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VeDiS 2

Specials

Autologic

 

Oxygen sensors, also known as O2 sensors, Lambda sensors, Hego sensors, A/F sensors and AFR sensors, have been 

fitted to Australian vehicles since the mid 1980s (eg. Holden VL Commodore RB30), but have been used in overseas 

vehicles earlier than this. 

 

The job of the oxygen sensor is to relay oxygen levels passing through the exhaust to the ECU to maintain the correct 

air / fuel mixture of 14.7:1 (stoichiometric ratio, lambda 1) The ECU then uses this information and to adjust the 

amount of fuel injected into the air intake stream. This process is known as closed loop operation. 

The ECU in open or closed loop condition is dependent on engine temperature, engine load, engine speed, throttle 

position and oxygen sensor operating temperature (heating circuits). An ECU uses the closed loop operation during 

part throttle/cruise conditions to maintain the correct air/fuel ratio. Open loop operation is when the ECU uses a 

predetermined fuel map, therefore the ECU ignores the oxygen sensor output. Open loop conditions are usually idle, 

acceleration and wide open throttle. Later models tend to operate in closed loop at idle. 

There are different types of oxygen sensors, but two of the most common types are: 

- Narrow band oxygen sensor (up to 4 wires), the older style, simply called oxygen sensor. The output range is 

0 - 1 volt. Typical operation should show the voltage cycle between 0.1 volts (rich) and 0.9 volts (lean) and 

should fluctuate every second (1Hz). When fitted post-catalytic converter (rear sensor also known as 

diagnosis sensor) this sensor should have a flat line output of approximately 0.5 volts and may been seen as 

a wave form using the latest scanners. 

- Wide band oxygen sensor (commonly 5 wires), the newer style, called air/fuel ratio (A/F, AFR) sensor. This 

sensor does not cycle like a narrow band sensor. The output of 0 - 5 volts is processed at the ECU and is 

displayed as an air/fuel ratio (AFR) through live data on a scanner. 

 

Diagnosing faulty oxygen sensors requires the correct test equipment, a scanner that has the ability to show wave 

forms, a multimeter with bar graph and an oscilloscope. Testing should be performed at idle, steady 2000-3000 RPM 

and snapped throttle to observe the sensor behaviour. Common symptoms of faulty oxygen sensors may include 

diagnostic trouble codes, excessively lean or rich mixtures, surge while driving, lack of power, rough idle and 

excessive fuel consumption. 

 

Oxygen sensor heater circuits (like a glow plug built into the oxygen sensor) can draw in excess of 8 amps. Some 

heater circuits are designed to be ‘on’ when the engine is running, and others may be controlled through the ECU by 

digital switching. Many car manufacturers specify the routine replacement of oxygen sensors. eg Mercedes Benz ML320 (W163) 

recommends replacement at 160000km. 

 

Factors contributing to the premature failure of oxygen sensors may include driver habits, contamination from 

engine coolant, excessive oil consumption, silicon sealants, additives and incorrect or poor fuel. 

Tech tips for quick diagnosis of faulty oxygen sensors:

 

- If symptoms include lean or rich conditions, surging, lack of power, rough idle and excessive fuel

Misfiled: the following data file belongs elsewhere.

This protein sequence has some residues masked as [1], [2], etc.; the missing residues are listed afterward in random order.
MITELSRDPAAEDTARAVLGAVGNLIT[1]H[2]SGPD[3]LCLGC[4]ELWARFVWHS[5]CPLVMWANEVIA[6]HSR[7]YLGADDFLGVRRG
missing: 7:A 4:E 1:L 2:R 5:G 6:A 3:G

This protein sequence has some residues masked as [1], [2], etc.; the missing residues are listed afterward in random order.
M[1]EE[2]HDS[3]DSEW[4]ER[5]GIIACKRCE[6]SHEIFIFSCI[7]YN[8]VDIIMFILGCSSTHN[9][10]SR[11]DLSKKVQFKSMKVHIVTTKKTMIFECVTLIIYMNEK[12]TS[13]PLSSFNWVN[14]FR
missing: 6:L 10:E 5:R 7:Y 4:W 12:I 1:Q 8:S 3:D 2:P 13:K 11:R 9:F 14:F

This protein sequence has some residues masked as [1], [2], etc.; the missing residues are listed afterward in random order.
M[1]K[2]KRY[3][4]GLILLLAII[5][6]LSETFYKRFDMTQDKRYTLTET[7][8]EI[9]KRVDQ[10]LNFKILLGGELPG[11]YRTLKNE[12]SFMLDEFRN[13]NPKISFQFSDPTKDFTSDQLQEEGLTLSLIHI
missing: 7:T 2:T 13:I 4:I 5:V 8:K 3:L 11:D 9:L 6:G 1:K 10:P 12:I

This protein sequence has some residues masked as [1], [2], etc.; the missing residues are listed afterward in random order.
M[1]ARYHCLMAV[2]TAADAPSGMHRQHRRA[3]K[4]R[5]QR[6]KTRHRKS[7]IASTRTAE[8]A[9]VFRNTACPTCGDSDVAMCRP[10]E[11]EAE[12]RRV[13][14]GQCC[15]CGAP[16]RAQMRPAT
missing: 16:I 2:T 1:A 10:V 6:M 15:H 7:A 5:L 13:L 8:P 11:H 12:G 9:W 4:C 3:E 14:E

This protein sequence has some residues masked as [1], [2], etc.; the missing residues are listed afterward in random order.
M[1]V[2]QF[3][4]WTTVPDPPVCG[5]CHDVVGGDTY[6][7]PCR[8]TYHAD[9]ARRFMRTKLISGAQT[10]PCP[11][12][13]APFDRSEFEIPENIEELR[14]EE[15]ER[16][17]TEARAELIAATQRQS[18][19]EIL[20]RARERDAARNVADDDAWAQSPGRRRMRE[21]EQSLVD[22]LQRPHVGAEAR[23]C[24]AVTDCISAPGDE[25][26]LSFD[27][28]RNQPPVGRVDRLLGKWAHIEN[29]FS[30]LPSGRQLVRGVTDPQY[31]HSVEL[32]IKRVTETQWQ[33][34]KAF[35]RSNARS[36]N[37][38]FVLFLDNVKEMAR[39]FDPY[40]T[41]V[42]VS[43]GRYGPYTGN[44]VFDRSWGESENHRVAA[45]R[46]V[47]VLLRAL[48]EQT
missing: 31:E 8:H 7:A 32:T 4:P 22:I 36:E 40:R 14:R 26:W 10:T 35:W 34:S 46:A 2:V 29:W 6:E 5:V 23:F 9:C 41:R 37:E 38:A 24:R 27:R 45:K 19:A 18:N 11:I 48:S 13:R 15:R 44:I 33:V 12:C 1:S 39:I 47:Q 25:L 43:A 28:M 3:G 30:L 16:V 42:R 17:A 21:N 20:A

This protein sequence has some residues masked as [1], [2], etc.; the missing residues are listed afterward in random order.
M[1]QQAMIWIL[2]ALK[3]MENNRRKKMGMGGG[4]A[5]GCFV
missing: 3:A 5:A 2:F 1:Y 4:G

consumption. Disconnect the front oxygen sensor and test drive. If the symptoms disappear when the sensor 

is disconnected, the oxygen sensor is faulty. The sensor output should be tested to confirm diagnosis.   

- If you suspect a faulty oxygen sensor on V type engine or an engine with 4 sensors (B1 S1, B1 S2, B2 S1, B2 

S2), swap the sensor (same part number) over to see if fault follows by observing the DTCs. 

- Many vehicles especially Subaru and Toyota vehicles are logging heater circuit related fault codes. The ECU 

monitoring sensor current flow has recognised a problem with the heater circuit. The remedy generally is to 

replace the sensor (part numbers may be required when ordering). Confirm diagnosis by checking the 

continuity of the sensor wiring. 

- If the customer complaint is excessive fuel consumption and all diagnostic tests show no faults. The oxygen 

sensor may be out of calibration. Replacement of the oxygen sensor is recommended. Note: Explain to the 

customer briefly what the sensor does and why it should be replaced. 

- To test the response of an oxygen sensor, induce a lean or rich mixture (create vacuum leak or add 

hydrocarbons to engine inlet) and monitor live data and fuel trim readings through a scanner. Readings 

should correspond with changing conditions. 

- P0170-P0175 (system too lean/fuel trim reached limits). This code means the ECU can no longer adjust the 

fuel mixture in closed loop operation. Check air mass meter, map sensor, vacuum leaks, fuel pressure/flow 

and fuel injectors before replacing the oxygen sensor(s). 

- P0420 (catalytic converter efficiency below threshold). This code P0420 has logged because the ECU has 

noticed the rear sensor is behaving like the front sensor. The front and rear oxygen sensor must be checked 

for correct operation by waveform using a scanner or a 2 channel oscilloscope. Ensure that there is no air 

being drawn into the exhaust system and the engine has no other faults. Incorrect outputs from either or 

both front and rear oxygen sensors or a failed catalytic converter may cause this problem. 

- Final testing of the oxygen sensor(s) with an oscilloscope must be performed to confirm diagnosis. 

- The simplest way to determine which sensor position you are looking for is to disconnect an oxygen sensor 

to get the location (B1 S1, B1 S2, B2 S1, B2 S2 etc.) through scanner fault codes.

 

 For parts and technical assistance call AFI 1300 000 234